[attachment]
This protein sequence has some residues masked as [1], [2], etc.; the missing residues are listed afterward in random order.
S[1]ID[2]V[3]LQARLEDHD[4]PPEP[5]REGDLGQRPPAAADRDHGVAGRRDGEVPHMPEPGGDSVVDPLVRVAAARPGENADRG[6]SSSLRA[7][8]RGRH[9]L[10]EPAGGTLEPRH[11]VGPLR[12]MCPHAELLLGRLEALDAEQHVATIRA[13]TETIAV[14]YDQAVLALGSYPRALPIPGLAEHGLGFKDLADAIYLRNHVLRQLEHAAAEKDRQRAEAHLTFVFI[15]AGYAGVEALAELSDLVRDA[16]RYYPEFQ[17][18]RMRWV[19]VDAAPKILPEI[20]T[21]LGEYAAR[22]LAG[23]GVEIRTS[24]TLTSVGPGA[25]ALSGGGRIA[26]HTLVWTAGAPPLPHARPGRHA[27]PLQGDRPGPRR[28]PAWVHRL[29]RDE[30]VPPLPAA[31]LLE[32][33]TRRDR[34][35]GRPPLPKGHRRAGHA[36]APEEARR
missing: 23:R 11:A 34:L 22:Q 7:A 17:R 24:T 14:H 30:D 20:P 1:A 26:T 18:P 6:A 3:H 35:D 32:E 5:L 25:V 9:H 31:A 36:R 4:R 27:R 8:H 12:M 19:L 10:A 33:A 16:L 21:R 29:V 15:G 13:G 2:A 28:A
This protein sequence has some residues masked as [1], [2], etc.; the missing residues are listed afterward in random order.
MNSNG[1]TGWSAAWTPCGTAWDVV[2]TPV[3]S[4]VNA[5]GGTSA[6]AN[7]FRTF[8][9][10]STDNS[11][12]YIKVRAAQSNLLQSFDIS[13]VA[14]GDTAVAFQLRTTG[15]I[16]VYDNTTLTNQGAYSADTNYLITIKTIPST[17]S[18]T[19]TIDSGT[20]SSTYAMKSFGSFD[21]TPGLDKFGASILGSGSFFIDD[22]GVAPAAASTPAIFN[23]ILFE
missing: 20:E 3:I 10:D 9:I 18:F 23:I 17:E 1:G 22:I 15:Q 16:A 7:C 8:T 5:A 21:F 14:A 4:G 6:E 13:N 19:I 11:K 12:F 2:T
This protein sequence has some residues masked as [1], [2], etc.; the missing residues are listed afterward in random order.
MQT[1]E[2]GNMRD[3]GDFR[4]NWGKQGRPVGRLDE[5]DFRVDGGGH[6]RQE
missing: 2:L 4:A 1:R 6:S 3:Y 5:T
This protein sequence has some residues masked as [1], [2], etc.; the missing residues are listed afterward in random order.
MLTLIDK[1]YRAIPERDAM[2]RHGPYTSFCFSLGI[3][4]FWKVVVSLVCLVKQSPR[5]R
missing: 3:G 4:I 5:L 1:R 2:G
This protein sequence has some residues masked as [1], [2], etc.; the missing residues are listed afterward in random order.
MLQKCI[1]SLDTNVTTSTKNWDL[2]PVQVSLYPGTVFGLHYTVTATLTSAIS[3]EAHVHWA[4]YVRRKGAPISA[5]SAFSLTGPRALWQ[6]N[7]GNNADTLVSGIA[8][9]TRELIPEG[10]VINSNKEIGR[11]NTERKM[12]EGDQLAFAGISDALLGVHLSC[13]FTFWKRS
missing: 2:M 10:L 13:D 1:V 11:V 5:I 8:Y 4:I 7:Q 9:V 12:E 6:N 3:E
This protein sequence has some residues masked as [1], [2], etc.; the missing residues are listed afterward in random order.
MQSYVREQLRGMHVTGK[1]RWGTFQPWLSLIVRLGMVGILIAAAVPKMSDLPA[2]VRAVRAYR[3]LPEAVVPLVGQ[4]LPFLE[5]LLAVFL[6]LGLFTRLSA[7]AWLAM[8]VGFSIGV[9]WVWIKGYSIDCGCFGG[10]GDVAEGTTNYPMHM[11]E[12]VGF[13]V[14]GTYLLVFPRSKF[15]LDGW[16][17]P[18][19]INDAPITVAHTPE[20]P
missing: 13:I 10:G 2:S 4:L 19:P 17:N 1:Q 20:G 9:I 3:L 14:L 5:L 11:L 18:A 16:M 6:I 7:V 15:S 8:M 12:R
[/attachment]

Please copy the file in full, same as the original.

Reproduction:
This protein sequence has some residues masked as [1], [2], etc.; the missing residues are listed afterward in random order.
S[1]ID[2]V[3]LQARLEDHD[4]PPEP[5]REGDLGQRPPAAADRDHGVAGRRDGEVPHMPEPGGDSVVDPLVRVAAARPGENADRG[6]SSSLRA[7][8]RGRH[9]L[10]EPAGGTLEPRH[11]VGPLR[12]MCPHAELLLGRLEALDAEQHVATIRA[13]TETIAV[14]YDQAVLALGSYPRALPIPGLAEHGLGFKDLADAIYLRNHVLRQLEHAAAEKDRQRAEAHLTFVFI[15]AGYAGVEALAELSDLVRDA[16]RYYPEFQ[17][18]RMRWV[19]VDAAPKILPEI[20]T[21]LGEYAAR[22]LAG[23]GVEIRTS[24]TLTSVGPGA[25]ALSGGGRIA[26]HTLVWTAGAPPLPHARPGRHA[27]PLQGDRPGPRR[28]PAWVHRL[29]RDE[30]VPPLPAA[31]LLE[32][33]TRRDR[34][35]GRPPLPKGHRRAGHA[36]APEEARR
missing: 23:R 11:A 34:L 22:Q 7:A 17:R 24:T 14:H 30:D 20:P 1:A 26:T 18:P 6:A 3:H 35:D 32:E 5:L 25:V 9:H 31:A 36:R 4:R 27:R 8:H 12:M 19:L 10:A 33:A 16:L 21:R 29:V 15:G 13:G 2:A 28:A
This protein sequence has some residues masked as [1], [2], etc.; the missing residues are listed afterward in random order.
MNSNG[1]TGWSAAWTPCGTAWDVV[2]TPV[3]S[4]VNA[5]GGTSA[6]AN[7]FRTF[8][9][10]STDNS[11][12]YIKVRAAQSNLLQSFDIS[13]VA[14]GDTAVAFQLRTTG[15]I[16]VYDNTTLTNQGAYSADTNYLITIKTIPST[17]S[18]T[19]TIDSGT[20]SSTYAMKSFGSFD[21]TPGLDKFGASILGSGSFFIDD[22]GVAPAAASTPAIFN[23]ILFE
missing: 20:E 3:I 10:D 9:I 18:F 23:I 17:E 1:G 22:I 15:Q 16:A 7:C 8:T 5:A 21:F 14:A 4:G 6:E 13:N 19:I 11:K 12:F 2:T
This protein sequence has some residues masked as [1], [2], etc.; the missing residues are listed afterward in random order.
MQT[1]E[2]GNMRD[3]GDFR[4]NWGKQGRPVGRLDE[5]DFRVDGGGH[6]RQE
missing: 2:L 4:A 1:R 6:S 3:Y 5:T
This protein sequence has some residues masked as [1], [2], etc.; the missing residues are listed afterward in random order.
MLTLIDK[1]YRAIPERDAM[2]RHGPYTSFCFSLGI[3][4]FWKVVVSLVCLVKQSPR[5]R
missing: 3:G 4:I 5:L 1:R 2:G
This protein sequence has some residues masked as [1], [2], etc.; the missing residues are listed afterward in random order.
MLQKCI[1]SLDTNVTTSTKNWDL[2]PVQVSLYPGTVFGLHYTVTATLTSAIS[3]EAHVHWA[4]YVRRKGAPISA[5]SAFSLTGPRALWQ[6]N[7]GNNADTLVSGIA[8][9]TRELIPEG[10]VINSNKEIGR[11]NTERKM[12]EGDQLAFAGISDALLGVHLSC[13]FTFWKRS
missing: 2:M 10:L 13:D 1:V 11:V 5:I 8:Y 4:I 7:Q 9:V 12:E 6:N 3:E
This protein sequence has some residues masked as [1], [2], etc.; the missing residues are listed afterward in random order.
MQSYVREQLRGMHVTGK[1]RWGTFQPWLSLIVRLGMVGILIAAAVPKMSDLPA[2]VRAVRAYR[3]LPEAVVPLVGQ[4]LPFLE[5]LLAVFL[6]LGLFTRLSA[7]AWLAM[8]VGFSIGV[9]WVWIKGYSIDCGCFGG[10]GDVAEGTTNYPMHM[11]E[12]VGF[13]V[14]GTYLLVFPRSKF[15]LDGW[16][17]P[18][19]INDAPITVAHTPE[20]P
missing: 13:I 10:G 2:S 4:L 19:P 17:N 1:Q 20:G 9:I 3:L 14:L 5:L 11:L 18:A 16:M 6:I 7:V 15:S 8:M 12:R